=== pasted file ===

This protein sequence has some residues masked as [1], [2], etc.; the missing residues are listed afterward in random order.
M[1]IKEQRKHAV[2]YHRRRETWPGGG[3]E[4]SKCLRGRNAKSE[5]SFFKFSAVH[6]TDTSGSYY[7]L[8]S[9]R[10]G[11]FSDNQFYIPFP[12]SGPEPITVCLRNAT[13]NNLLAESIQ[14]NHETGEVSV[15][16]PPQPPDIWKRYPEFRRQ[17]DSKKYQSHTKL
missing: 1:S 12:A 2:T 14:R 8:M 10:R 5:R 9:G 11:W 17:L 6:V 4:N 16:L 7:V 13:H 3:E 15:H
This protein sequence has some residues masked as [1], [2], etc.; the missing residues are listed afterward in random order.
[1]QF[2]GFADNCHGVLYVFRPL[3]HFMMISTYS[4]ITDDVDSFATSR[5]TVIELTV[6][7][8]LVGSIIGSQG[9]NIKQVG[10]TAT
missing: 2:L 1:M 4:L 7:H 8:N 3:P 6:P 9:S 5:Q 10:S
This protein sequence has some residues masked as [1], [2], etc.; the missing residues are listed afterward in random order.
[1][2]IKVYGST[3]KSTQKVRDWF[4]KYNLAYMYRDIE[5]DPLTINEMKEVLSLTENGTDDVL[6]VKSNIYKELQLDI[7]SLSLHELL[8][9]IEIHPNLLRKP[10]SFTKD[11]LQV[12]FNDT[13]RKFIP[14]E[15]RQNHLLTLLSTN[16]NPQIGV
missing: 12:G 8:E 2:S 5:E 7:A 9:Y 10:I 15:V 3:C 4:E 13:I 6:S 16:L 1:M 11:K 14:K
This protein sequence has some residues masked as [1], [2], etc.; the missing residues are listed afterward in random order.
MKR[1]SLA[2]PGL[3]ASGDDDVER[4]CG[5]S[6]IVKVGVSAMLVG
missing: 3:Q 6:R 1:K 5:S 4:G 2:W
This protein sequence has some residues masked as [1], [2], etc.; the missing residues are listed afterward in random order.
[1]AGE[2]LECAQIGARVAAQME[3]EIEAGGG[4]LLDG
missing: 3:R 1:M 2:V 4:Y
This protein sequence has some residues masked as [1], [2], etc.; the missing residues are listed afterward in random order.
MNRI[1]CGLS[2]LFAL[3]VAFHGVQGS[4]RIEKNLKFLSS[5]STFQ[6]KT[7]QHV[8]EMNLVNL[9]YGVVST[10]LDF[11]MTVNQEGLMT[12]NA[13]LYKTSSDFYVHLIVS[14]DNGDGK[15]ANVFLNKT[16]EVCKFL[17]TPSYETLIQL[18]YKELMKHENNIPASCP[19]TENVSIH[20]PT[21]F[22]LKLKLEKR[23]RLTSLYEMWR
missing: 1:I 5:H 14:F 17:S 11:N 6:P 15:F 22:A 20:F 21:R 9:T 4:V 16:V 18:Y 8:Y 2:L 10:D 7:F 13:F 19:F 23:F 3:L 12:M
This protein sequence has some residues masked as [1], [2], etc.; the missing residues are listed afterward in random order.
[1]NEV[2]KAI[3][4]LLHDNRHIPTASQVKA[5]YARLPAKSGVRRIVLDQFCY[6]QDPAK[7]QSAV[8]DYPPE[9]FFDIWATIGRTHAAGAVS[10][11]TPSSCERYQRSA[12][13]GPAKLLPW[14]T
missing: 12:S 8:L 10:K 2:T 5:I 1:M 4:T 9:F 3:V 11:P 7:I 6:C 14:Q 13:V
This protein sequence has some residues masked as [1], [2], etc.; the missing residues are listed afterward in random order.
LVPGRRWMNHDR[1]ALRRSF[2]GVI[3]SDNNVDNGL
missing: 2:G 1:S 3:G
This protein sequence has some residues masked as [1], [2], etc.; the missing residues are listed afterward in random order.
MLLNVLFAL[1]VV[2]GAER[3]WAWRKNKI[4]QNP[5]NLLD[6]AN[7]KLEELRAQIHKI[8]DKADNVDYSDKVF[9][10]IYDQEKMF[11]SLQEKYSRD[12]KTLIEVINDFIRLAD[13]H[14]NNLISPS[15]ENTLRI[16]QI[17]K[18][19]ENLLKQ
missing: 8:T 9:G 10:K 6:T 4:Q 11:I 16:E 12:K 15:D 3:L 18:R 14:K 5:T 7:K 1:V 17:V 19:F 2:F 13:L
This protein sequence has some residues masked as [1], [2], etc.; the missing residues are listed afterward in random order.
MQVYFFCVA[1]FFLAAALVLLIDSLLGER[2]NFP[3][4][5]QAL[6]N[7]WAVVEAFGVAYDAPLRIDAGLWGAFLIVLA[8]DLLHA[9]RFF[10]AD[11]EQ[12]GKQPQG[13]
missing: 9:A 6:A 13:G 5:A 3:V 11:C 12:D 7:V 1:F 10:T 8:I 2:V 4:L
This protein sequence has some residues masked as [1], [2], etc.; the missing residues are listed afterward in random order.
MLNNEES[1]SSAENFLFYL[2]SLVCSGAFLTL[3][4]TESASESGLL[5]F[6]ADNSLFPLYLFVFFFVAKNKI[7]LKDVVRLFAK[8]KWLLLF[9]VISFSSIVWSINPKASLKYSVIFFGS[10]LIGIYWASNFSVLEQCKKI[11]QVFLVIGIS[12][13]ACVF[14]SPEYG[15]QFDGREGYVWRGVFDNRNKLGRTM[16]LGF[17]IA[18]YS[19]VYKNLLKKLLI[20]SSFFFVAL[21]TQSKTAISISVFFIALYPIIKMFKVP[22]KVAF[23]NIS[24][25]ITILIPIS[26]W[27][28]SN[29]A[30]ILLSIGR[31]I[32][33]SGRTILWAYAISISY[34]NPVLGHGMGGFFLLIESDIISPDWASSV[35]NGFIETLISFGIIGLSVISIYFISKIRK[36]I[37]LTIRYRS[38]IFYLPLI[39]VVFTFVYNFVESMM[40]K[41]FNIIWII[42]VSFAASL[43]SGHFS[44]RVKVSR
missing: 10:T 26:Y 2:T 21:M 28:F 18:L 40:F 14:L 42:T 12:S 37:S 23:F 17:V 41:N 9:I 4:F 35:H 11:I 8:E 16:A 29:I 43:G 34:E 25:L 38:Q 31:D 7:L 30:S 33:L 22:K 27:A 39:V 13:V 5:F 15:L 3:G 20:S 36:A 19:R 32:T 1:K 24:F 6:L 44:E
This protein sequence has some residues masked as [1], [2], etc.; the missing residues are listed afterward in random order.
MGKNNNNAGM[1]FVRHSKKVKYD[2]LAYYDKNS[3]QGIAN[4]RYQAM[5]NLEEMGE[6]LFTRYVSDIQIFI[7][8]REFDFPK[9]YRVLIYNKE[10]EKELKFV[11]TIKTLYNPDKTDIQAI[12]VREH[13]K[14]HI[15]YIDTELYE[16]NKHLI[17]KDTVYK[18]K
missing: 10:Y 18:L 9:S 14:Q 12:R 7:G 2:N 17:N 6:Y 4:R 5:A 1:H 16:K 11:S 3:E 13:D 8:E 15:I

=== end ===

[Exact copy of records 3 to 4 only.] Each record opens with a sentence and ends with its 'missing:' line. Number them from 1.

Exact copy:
This protein sequence has some residues masked as [1], [2], etc.; the missing residues are listed afterward in random order.
[1][2]IKVYGST[3]KSTQKVRDWF[4]KYNLAYMYRDIE[5]DPLTINEMKEVLSLTENGTDDVL[6]VKSNIYKELQLDI[7]SLSLHELL[8][9]IEIHPNLLRKP[10]SFTKD[11]LQV[12]FNDT[13]RKFIP[14]E[15]RQNHLLTLLSTN[16]NPQIGV
missing: 12:G 8:E 2:S 5:E 7:A 9:Y 10:I 15:V 3:C 4:E 13:I 6:S 16:L 1:M 11:K 14:K
This protein sequence has some residues masked as [1], [2], etc.; the missing residues are listed afterward in random order.
MKR[1]SLA[2]PGL[3]ASGDDDVER[4]CG[5]S[6]IVKVGVSAMLVG
missing: 3:Q 6:R 1:K 5:S 4:G 2:W